Marie Yovanovitch, the ousted U.S. ambassador to Ukraine, told House impeachment investigators Friday that President Donald Trump personally pressured the State Department to remove her from her position, even though a top department official assured her that she had “done nothing wrong.”
Yovanovitch said that after she was abruptly recalled from her post in the spring, the deputy secretary of state told her “the president had lost confidence in me,” according to her prepared remarks obtained by NBC News.
“He added that there had been a concerted campaign against me, and that the department had been under pressure from the president to remove me since the summer of 2018,” Yovanovitch told lawmakers, according to her opening statement.
The career diplomat, who said she was informed of her ouster in April, said in her statement that she was “incredulous that the U.S. government chose to remove an ambassador based, as best as I can tell, on unfounded and false claims by people with clearly questionable motives.”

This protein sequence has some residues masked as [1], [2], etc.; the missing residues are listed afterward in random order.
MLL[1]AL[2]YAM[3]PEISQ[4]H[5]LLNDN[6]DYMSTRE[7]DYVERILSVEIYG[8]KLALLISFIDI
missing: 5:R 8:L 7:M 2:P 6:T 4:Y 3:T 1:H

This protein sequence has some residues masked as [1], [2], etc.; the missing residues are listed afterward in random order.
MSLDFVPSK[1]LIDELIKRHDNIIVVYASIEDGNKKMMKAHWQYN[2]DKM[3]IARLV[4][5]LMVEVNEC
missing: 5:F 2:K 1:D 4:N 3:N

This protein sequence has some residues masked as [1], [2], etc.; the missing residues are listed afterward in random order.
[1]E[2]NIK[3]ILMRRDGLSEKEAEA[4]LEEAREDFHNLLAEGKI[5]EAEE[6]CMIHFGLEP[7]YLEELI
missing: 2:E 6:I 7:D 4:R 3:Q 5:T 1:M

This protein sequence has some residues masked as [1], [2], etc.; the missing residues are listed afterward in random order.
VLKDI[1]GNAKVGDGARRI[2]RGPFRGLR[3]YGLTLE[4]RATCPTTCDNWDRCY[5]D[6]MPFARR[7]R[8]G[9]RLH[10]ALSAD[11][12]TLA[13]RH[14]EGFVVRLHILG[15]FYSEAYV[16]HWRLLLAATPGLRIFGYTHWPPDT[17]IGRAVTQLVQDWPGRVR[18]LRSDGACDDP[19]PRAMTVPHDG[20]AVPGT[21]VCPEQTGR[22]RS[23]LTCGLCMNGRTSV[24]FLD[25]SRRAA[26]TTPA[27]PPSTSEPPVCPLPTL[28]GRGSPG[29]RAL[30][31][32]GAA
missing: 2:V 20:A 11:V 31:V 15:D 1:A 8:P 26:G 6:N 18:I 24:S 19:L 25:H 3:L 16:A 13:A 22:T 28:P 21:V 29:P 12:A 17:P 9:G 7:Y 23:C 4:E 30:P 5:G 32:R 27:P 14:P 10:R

Yovanovitch appeared for her expected closed-door deposition before the House Intelligence, Oversight and Foreign Affairs Committees as part of those bodies’ ongoing investigations into Trump’s efforts to persuade Ukraine’s new government to commit publicly to investigate corruption and the president’s political opponents.
It had been unclear right up until Yovanovitch arrived whether she would appear because she still works for the State Department. The White House had vowed administration officials would not cooperate in the impeachment probe.